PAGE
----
John Crombie writes: Your question really depends upon what you are selling and who you are selling to. Most people enjoy shopping and not having a store location could be detrimental in generating meaningful business depending upon your product. From studies in the industry, internet retail sales are still a very low percentage (something like 4%) of the total retail sales in Canada ... but they are growing. Some of most successful retailers develop a three tiered approach to connect with their customers - the store, the internet and a catalogue. People see it on the internet and then go buy it in the store. Or read the catalogue and purchase it online. You are reaching a larger market by this particular strategy as oppose to just relying on the internet.

WH from Toronto writes: I want to open a second-hand, consignment store specializing in antiques/home furnishings. I have over 10 years experience in this business-both buying and selling. I have written a detailed project plan, but I would greatly appreciate the opportunity to hear from Mr. Crombie on few areas including selecting a location for the business - do I open "next door" to the competition or start a "destination" location.

John Crombie writes: Clustering of similar type of retailers is very common in real estate and generally an easier way (or lower risk) to enter into a particular market. The customers already knows that they can find that type of product within that area. All you need to do is to provide better customer service, better pricing and a unique product line that can separate yourself from nearby competitors. I don't think you need to fear competitors. Burger King and McDonald have generally open up beside each other for years giving the customer greater choice. Becoming your own destination location can be very costly from a marketing perspective. It really depends upon your product. If it's unique enough (and in high demand), they will come where ever it is. Generally this is not the case especially for home furnishings.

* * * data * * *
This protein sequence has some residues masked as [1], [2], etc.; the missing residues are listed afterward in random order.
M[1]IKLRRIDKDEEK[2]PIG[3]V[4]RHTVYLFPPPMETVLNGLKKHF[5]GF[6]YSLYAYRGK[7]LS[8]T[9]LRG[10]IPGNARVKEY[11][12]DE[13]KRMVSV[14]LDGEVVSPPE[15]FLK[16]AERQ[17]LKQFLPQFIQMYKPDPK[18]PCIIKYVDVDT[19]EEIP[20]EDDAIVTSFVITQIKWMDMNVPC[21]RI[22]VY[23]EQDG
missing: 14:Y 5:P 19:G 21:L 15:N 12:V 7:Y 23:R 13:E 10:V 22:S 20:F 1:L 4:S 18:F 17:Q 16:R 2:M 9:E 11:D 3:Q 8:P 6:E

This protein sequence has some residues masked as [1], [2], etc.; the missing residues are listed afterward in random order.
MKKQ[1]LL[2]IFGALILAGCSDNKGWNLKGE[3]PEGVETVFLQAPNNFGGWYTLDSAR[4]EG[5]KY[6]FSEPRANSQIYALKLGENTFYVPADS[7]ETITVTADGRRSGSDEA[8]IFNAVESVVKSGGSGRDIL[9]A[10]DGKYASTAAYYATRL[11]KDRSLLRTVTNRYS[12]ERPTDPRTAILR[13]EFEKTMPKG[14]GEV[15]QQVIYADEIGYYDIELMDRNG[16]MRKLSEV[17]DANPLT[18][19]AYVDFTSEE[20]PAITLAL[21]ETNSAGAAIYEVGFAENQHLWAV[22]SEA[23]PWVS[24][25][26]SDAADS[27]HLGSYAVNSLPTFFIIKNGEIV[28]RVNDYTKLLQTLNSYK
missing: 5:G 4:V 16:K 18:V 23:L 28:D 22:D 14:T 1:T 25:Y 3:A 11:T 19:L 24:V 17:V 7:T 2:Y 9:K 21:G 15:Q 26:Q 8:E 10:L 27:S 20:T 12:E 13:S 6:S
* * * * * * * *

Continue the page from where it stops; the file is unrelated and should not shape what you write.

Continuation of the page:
JD from Markham writes: I would like to ask Mr. Crombie if he had any thoughts about selecting a location for not retail but for a dental clinic. As a newly graduated dentist it seems dental clinics are well saturated in Toronto and trying to compete is a difficult proposition. Any tips for selecting a location. Thank you.

John Crombie writes: Opening a dental clinic should be no different that the traditional retailer looking for that perfect location. You need to consider the surrounding population, pedestrian flow, parking capacity and demographic makeup within the area of interest. Visibility is key especially if you are trying to attract new patients from the local neighborhood however you can consider a less desirable location if they is an established office within the area and you can attract business to it through other forms of marketing. Also, always check the zoning when considering a location for medical and/or dental use. Some locations have restriction for these uses.

Noel Hulsman writes: Home or away, the debate continues ...

Adam Berel Wetstein from Toronto writes: Twenty years ago when taking my BBA, I did a empirical study of business relocation and was amazed to find that the most important deciding point was How close the office/plant was it to the boss's home. Do you think things have change much?

John Crombie writes: I like you question. Yes, I believe things have changed dramatically in terms of relocation decisions from 10 year ago. Companies are (or should be) more accountable to employees, shareholders and their customers. To operate a successful business, you need to consider a multitude of location variables that, if not carefully analyzed, could have a detrimental effect on long term growth. For example, one key factor with company's today is the attraction and retention of talented employees. Access to various modes of transportation (transit, GO, freeways, etc) is critical in today's decision matrix. Making it easier for the boss to get to work would be a career limiting move for any CEO.

Noel Hulsman writes:John, that's our hour. It's been a very interesting discussion. Thank you for your insights and your time today. We really appreciate it. Have a great weekend. Cheers.